At a recent cake tasting, a client told me that he found my blog post called I Don't Want Fondant On My Cake. He was reading about buttercream and fondant but was having a hard time following because he wasn't sure what they were and what the difference was.
If that's you - you're in the right place! Today, I'm answering the question "What is Buttercream?" Look for the accompanying "What is Fondant?" blog to be posted shortly. (Even better - subscribe below to be automatically notified of its release!)
What is Buttercream?
Buttercream is a type of frosting used for filling, frosting, and decorating cakes and cupcakes.
What makes buttercream different than other frosting?
Buttercream is different than other types of frosting because one of its main ingredients is butter (did you see that coming?). This allows the frosting to become firm when chilled and makes it ideal for tiered cakes. A nice, firm frosting is essential for a stable cake because it prevents layers from sliding around once assembled.
You may be more familiar with these other types of frosting:
Cream Cheese Frosting - made with cream cheese and powdered sugar, soft consistency
Whipped Cream - exactly what it sounds like, very soft consistency
Ganache - made with chocolate and cream, becomes firm at room temperature and very firm when chilled
Royal Icing - really an icing or glaze, but this is what you would use to decorate a sugar cookie because it dries hard
is all buttercream made alike?
The short answer is no. There are several types of buttercream which I'll describe briefly below before telling you which one I prefer!
American Buttercream is very simply made by creaming together butter and powdered sugar. It's the fastest and easiest type of buttercream to make, so if you're a recreational baker looking to upgrade from canned frosting, this is a great place to start. I'll warn you that it's a sweet frosting due to the powdered sugar, but many bakers temper the sweetness by adding a touch of salt.
Swiss Meringue Buttercream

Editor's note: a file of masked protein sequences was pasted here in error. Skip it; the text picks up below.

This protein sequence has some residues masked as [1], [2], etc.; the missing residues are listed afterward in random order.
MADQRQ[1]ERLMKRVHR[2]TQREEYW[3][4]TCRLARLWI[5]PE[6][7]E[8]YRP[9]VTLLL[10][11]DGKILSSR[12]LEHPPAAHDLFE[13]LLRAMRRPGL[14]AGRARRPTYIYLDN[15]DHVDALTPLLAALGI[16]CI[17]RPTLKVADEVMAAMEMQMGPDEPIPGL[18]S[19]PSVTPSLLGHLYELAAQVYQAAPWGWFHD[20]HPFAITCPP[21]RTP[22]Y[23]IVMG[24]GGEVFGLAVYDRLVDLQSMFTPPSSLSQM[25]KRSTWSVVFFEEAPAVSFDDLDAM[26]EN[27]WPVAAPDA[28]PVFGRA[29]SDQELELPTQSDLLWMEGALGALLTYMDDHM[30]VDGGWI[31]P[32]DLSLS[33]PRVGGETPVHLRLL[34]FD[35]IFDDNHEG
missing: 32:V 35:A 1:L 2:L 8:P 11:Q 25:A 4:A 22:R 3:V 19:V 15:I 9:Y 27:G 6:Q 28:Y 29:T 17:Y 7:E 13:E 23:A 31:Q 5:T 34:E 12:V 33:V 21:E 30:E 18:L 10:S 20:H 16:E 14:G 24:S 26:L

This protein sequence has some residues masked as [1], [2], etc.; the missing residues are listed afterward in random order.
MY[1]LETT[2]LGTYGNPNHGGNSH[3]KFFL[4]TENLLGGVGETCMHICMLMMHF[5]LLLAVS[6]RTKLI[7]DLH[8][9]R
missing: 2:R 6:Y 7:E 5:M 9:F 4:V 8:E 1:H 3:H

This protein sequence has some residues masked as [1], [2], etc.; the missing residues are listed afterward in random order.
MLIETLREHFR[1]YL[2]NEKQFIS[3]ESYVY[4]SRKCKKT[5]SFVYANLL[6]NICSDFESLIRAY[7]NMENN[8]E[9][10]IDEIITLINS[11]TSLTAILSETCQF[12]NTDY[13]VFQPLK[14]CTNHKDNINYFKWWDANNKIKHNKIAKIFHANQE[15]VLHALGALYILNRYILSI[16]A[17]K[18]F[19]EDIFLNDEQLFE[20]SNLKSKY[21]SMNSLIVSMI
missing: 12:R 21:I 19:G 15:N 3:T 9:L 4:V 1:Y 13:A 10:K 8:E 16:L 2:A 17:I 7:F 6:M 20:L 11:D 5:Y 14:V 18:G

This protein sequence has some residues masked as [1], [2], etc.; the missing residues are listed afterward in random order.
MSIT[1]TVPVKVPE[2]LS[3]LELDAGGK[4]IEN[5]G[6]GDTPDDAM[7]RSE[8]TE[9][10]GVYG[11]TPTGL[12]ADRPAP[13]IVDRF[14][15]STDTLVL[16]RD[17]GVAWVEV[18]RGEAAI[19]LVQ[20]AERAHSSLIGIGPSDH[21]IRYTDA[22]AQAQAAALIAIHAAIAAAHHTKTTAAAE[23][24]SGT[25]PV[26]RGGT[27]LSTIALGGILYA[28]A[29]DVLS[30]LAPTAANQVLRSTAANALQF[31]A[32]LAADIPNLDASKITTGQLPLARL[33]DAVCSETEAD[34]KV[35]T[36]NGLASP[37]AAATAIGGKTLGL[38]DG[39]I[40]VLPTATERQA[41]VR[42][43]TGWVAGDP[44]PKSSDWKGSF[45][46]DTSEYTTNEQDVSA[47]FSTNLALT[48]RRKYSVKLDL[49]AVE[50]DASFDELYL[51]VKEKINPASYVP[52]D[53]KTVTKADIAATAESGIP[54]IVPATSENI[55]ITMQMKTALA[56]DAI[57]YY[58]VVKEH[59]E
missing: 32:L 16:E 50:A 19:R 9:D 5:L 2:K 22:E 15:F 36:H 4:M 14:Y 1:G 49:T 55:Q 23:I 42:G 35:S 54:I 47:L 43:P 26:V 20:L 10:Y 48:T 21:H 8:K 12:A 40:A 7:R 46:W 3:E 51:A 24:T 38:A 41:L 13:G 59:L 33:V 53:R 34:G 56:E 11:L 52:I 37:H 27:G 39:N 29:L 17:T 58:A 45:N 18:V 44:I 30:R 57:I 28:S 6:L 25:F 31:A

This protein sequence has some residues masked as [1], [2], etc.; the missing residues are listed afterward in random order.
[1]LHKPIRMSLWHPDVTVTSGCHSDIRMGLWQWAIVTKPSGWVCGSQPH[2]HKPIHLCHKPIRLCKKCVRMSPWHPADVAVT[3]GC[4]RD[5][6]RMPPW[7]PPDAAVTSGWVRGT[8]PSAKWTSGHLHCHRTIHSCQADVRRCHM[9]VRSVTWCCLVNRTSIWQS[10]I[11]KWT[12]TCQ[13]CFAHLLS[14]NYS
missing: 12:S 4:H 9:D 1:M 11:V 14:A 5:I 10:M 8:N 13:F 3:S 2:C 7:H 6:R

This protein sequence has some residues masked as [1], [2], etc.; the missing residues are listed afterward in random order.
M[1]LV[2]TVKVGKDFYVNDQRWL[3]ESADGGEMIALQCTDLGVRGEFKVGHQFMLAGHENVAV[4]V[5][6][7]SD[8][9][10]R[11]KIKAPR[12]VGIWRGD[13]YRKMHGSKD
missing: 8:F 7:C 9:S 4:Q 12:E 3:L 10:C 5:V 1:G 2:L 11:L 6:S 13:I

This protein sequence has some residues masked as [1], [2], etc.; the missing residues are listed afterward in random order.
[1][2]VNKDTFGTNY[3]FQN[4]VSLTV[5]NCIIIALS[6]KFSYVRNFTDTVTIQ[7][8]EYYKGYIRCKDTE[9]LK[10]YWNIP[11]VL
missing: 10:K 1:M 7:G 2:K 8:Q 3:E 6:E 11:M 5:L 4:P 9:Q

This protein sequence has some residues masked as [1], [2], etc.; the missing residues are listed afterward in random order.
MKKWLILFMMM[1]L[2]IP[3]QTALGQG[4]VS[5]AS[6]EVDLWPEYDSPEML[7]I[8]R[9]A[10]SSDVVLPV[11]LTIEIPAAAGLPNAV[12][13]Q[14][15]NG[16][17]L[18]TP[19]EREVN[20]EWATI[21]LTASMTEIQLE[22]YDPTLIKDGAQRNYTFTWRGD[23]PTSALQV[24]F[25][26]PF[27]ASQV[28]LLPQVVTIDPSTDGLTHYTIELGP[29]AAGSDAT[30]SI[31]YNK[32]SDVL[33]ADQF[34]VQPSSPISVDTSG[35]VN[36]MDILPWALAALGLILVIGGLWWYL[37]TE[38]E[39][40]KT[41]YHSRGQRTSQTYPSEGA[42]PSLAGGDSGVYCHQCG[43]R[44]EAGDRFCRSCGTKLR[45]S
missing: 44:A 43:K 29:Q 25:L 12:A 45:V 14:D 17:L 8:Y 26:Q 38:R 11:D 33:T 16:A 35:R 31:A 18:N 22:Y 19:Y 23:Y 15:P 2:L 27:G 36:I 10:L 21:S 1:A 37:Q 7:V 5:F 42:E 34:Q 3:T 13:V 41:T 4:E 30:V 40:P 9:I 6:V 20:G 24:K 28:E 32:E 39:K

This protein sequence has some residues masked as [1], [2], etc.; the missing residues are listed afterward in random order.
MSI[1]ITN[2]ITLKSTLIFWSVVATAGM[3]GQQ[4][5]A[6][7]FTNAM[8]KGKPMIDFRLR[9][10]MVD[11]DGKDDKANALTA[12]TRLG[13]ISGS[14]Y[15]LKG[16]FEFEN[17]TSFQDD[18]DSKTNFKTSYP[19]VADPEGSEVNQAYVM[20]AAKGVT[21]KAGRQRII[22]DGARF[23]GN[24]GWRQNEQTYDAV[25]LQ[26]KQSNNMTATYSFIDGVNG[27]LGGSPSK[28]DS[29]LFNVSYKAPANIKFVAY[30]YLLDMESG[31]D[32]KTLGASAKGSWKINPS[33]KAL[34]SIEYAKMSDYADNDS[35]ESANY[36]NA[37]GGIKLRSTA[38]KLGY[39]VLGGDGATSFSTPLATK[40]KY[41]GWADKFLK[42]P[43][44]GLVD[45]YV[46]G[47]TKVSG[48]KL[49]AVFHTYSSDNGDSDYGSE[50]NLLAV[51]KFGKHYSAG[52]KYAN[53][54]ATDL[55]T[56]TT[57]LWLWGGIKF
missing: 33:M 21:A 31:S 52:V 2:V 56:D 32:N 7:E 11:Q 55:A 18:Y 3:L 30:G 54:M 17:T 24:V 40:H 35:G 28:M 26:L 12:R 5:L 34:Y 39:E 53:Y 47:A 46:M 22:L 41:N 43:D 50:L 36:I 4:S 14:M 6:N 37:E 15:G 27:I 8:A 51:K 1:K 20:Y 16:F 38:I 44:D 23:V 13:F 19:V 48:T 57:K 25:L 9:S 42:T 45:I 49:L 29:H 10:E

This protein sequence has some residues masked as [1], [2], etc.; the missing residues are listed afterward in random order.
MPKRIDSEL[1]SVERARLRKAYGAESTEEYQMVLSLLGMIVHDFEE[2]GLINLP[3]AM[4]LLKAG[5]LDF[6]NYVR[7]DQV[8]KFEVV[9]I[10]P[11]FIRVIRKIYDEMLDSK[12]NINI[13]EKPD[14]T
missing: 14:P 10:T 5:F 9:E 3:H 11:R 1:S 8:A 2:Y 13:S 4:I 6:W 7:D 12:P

Swiss Meringue buttercream is often referred to as "the Cadillac of buttercream." This type of buttercream is made by first heating egg whites and sugar, then whipping into a meringue, and finally adding softened butter. The result in a beautiful silky frosting, subtly sweet. This is the frosting I use for all of my cakes, and clients are constantly telling me they didn't think they liked frosting before trying mine.
Italian Meringue Buttercream
Italian Meringue buttercream is a third type. The difference from Swiss Meringue lies in the specific method in which the egg whites are cooked and combined. Otherwise, the recipes are identical.
A word of warning
There are bakeries out there that use "buttercream" recipes but replace half or more of the butter with shortening. (Reasons for doing this include greater stability against humidity, a whiter finish, and of course, cost.) Maybe it's just me, but if there's no butter in your BUTTERcream... it's not buttercream! But no one would buy it if they called it SHORTENING-cream, right?
So, be aware that while many cake design studios and bakeries will tell you they use buttercream, you may find significant differences in taste and texture due to the style of buttercream and the ingredients used.
WHERE IS THE BUTTERCREAM ON MY CAKE?
Short answer: The inside and sometimes the outside.
Longer answer: On the inside, all of my cakes are constructed with alternating layers of cake, filling, and frosting. This means you'll get a delicious cross-section of the complete flavor profile with every bite. If the outside of the cake is frosted with additional buttercream, it's referred to as a "buttercream cake." If an additional layer of fondant is added, it's called a "fondant cake."
Questions for your baker:
What type of buttercream is this? (American, Swiss Meringue, Italian Meringue)
Do you use real butter or shortening?
Is your frosting made fresh in-house or do you buy it in bulk?